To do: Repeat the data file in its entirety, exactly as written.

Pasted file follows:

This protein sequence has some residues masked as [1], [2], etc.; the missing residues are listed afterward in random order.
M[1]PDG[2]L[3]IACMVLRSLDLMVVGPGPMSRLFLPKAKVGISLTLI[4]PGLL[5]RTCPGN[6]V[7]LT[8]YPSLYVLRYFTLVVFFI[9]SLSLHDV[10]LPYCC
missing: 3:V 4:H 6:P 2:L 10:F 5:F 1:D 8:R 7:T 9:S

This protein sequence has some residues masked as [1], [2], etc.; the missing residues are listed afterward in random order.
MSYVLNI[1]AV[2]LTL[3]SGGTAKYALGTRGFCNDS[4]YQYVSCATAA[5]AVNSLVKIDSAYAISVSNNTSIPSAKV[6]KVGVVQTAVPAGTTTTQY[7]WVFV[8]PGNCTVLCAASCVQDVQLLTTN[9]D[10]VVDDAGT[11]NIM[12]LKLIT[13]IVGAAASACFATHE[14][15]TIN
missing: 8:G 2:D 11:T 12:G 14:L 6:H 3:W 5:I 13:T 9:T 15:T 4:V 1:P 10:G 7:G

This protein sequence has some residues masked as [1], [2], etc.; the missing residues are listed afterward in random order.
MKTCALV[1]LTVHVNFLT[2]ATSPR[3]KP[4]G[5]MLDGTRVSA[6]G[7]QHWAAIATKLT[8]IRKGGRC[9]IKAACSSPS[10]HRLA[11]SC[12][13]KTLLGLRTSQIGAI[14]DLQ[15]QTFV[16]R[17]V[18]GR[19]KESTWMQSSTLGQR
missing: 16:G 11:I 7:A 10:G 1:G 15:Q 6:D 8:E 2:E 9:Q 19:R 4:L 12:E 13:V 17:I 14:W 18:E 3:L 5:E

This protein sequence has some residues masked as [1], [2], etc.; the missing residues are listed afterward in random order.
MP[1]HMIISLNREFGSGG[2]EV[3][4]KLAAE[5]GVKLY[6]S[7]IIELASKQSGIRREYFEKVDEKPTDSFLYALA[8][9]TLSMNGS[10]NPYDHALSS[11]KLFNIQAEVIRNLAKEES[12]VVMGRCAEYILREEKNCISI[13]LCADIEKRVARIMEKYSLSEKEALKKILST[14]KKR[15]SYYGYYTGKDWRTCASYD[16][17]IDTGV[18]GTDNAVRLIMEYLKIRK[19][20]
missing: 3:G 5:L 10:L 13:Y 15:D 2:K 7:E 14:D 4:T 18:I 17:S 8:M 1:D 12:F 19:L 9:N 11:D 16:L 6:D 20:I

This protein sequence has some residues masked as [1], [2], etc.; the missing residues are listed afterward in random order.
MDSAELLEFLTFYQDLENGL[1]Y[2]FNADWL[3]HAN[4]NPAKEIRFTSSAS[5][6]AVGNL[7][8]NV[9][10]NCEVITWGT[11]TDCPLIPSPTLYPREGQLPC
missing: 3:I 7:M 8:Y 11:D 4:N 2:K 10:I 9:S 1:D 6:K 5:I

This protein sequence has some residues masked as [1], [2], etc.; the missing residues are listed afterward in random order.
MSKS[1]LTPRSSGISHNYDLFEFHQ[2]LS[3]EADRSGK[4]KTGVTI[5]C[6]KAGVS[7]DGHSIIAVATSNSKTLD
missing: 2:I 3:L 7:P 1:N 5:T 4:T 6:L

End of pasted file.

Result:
This protein sequence has some residues masked as [1], [2], etc.; the missing residues are listed afterward in random order.
M[1]PDG[2]L[3]IACMVLRSLDLMVVGPGPMSRLFLPKAKVGISLTLI[4]PGLL[5]RTCPGN[6]V[7]LT[8]YPSLYVLRYFTLVVFFI[9]SLSLHDV[10]LPYCC
missing: 3:V 4:H 6:P 2:L 10:F 5:F 1:D 8:R 7:T 9:S

This protein sequence has some residues masked as [1], [2], etc.; the missing residues are listed afterward in random order.
MSYVLNI[1]AV[2]LTL[3]SGGTAKYALGTRGFCNDS[4]YQYVSCATAA[5]AVNSLVKIDSAYAISVSNNTSIPSAKV[6]KVGVVQTAVPAGTTTTQY[7]WVFV[8]PGNCTVLCAASCVQDVQLLTTN[9]D[10]VVDDAGT[11]NIM[12]LKLIT[13]IVGAAASACFATHE[14][15]TIN
missing: 8:G 2:D 11:T 12:G 14:L 6:H 3:W 5:I 13:T 9:T 15:T 4:V 1:P 10:G 7:G

This protein sequence has some residues masked as [1], [2], etc.; the missing residues are listed afterward in random order.
MKTCALV[1]LTVHVNFLT[2]ATSPR[3]KP[4]G[5]MLDGTRVSA[6]G[7]QHWAAIATKLT[8]IRKGGRC[9]IKAACSSPS[10]HRLA[11]SC[12][13]KTLLGLRTSQIGAI[14]DLQ[15]QTFV[16]R[17]V[18]GR[19]KESTWMQSSTLGQR
missing: 16:G 11:I 7:A 10:G 1:G 15:Q 6:D 8:E 2:E 9:Q 19:R 4:L 12:E 13:V 17:I 14:W 18:E 3:L 5:E

This protein sequence has some residues masked as [1], [2], etc.; the missing residues are listed afterward in random order.
MP[1]HMIISLNREFGSGG[2]EV[3][4]KLAAE[5]GVKLY[6]S[7]IIELASKQSGIRREYFEKVDEKPTDSFLYALA[8][9]TLSMNGS[10]NPYDHALSS[11]KLFNIQAEVIRNLAKEES[12]VVMGRCAEYILREEKNCISI[13]LCADIEKRVARIMEKYSLSEKEALKKILST[14]KKR[15]SYYGYYTGKDWRTCASYD[16][17]IDTGV[18]GTDNAVRLIMEYLKIRK[19][20]
missing: 3:G 5:L 10:L 13:Y 15:D 2:K 7:E 14:D 4:T 18:I 17:S 8:M 1:D 12:F 19:L 9:N 11:D 16:L 6:D 20:I

This protein sequence has some residues masked as [1], [2], etc.; the missing residues are listed afterward in random order.
MDSAELLEFLTFYQDLENGL[1]Y[2]FNADWL[3]HAN[4]NPAKEIRFTSSAS[5][6]AVGNL[7][8]NV[9][10]NCEVITWGT[11]TDCPLIPSPTLYPREGQLPC
missing: 3:I 7:M 8:Y 11:D 4:N 2:K 10:I 9:S 1:D 6:K 5:I

This protein sequence has some residues masked as [1], [2], etc.; the missing residues are listed afterward in random order.
MSKS[1]LTPRSSGISHNYDLFEFHQ[2]LS[3]EADRSGK[4]KTGVTI[5]C[6]KAGVS[7]DGHSIIAVATSNSKTLD
missing: 2:I 3:L 7:P 1:N 5:T 4:T 6:L